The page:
Girls Make Media
Routledge – 2006 – 400 pages
More girls are producing media today than at any other point in U.S. history, and they are creating media texts in virtually every format currently possible--magazines, films, musical recordings, and websites.
Girls Make Media explores how young female media producers have reclaimed and reconfigured girlhood as a site for radical social, cultural, and political agency. Central to the book is an analysis of Riot Grrrl--a 1990s feminist youth movement from a fusion of punk rock and gender theory-and the girl power movement it inspired. The author also looks at the rise of girls-only media education programs, and the creation of girls' studies.
This book will be essential reading for anyone seeking to understand contemporary female youth in today's media culture.
"This book makes a major intervention in the discourse on U.S. girl culture—refiguring girls as active producers rather than passive consumers of media. While there is a growing emphasis on exploring the recent turn toward learner-centered education and young people's interactive relations with popular culture, the focus is still usually on young males—whether gamers, rap performers, hackers, web designers, or remix artists. Building on the pioneering work of Angela McRobbie and Jenny Garber and her own previous writings on Riot Grrrl (a feminist youth movement from the early 1990s), Kearney succeeds both in theorizing and defining what is unique in the American cultural practices of girl power"–Marsha Kinder, author of Kids' Media Culture and Playing with Power in Movies, Television and Videogames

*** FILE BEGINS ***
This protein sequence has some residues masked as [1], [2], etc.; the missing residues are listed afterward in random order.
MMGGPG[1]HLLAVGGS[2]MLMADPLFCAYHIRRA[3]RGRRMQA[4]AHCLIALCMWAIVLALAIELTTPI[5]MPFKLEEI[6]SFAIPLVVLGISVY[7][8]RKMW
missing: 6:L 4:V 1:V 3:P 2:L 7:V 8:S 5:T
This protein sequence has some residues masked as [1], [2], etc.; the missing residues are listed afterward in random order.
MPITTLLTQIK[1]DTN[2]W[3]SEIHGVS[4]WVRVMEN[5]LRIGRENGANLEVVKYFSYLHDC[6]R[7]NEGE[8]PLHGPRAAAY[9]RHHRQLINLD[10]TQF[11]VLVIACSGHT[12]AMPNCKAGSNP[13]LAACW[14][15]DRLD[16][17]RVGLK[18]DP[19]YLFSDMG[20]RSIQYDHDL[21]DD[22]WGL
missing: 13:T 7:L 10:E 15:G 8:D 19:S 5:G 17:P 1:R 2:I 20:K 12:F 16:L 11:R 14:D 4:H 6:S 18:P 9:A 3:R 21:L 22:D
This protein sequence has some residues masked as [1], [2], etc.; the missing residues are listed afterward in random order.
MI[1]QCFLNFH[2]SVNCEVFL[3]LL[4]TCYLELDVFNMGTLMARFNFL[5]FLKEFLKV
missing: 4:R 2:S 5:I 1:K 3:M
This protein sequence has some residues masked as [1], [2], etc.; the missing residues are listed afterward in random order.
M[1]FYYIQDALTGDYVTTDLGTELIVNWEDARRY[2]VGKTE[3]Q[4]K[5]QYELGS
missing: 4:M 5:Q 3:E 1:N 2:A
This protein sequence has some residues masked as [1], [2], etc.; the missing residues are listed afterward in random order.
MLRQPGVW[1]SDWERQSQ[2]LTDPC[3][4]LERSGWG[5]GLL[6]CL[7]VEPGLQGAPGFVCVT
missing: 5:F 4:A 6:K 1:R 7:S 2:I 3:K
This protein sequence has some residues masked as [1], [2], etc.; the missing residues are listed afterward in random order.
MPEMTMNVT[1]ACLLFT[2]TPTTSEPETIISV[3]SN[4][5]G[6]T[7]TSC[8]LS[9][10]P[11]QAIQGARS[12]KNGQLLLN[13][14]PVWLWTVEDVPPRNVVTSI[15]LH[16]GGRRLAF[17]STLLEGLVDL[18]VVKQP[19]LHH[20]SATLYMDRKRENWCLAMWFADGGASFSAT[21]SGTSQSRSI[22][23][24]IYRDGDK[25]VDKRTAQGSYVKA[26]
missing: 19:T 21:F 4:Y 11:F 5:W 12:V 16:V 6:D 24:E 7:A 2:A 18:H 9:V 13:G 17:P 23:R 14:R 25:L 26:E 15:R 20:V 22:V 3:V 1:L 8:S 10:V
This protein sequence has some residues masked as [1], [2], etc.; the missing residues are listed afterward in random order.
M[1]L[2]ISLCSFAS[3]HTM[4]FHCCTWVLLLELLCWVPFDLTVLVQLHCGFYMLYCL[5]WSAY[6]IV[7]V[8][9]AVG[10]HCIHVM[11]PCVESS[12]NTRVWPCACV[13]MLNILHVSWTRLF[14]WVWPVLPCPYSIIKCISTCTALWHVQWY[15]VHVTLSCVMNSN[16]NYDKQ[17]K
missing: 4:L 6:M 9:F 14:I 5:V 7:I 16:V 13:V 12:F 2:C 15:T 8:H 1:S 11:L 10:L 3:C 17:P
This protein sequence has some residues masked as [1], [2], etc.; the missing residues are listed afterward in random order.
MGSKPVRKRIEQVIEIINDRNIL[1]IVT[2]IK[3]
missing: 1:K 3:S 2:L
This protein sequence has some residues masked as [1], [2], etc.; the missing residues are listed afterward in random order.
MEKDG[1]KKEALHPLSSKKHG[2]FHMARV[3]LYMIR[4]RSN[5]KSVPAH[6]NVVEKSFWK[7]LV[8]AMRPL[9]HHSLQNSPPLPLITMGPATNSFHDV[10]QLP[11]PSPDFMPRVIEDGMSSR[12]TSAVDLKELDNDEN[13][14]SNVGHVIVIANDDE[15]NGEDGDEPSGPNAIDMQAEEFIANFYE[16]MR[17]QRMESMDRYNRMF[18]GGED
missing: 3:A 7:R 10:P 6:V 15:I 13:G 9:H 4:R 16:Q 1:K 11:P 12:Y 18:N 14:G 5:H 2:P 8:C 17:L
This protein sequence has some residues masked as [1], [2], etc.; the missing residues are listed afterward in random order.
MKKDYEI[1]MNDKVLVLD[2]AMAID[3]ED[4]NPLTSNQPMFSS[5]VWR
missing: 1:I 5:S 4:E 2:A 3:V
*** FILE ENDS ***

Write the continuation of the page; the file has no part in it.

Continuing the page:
"An important groundbreaking contribution to the emerging field of girls' studies--contains some of the best analyses I've read of the production of specific girls' cultures in the realms of publication, music, video, and film, subcultures, and identities." -- Douglas Kellner, author of Media Culture and Media Spectacle
"The truly unruly activities detailed in Girls Make Media come from smart, involved girls who are active agents breaking down the narrow confines of gender, sexuality, race, age, and class, and exercising power through a new female gaze. … I recommend it to anyone who is interested in youth-produced media, media education, adolescence, and/or girl culture."--Amy Aidman, Popular Communication
Introduction: Producing Girls I. Contexts 1. Delightful Employment: Girls’ Cultural Production Prior to the Late Twentieth Century II. Sites 2. Brought to You by Girl Power: Riot Grrrl’s Networked Media Economy 3. Girls’ Media Education: Critical Viewing or Control of the Image? III. Texts 4. Grrrl Zines: Exploring Identitiy, Transforming Girls’ Written Culture 5. Developing the Girl’s Gaze: Female Youth and Film Production
Mary Celeste Kearney is Assistant Professor of Radio, Television, and Film at the University of Texas at Austin.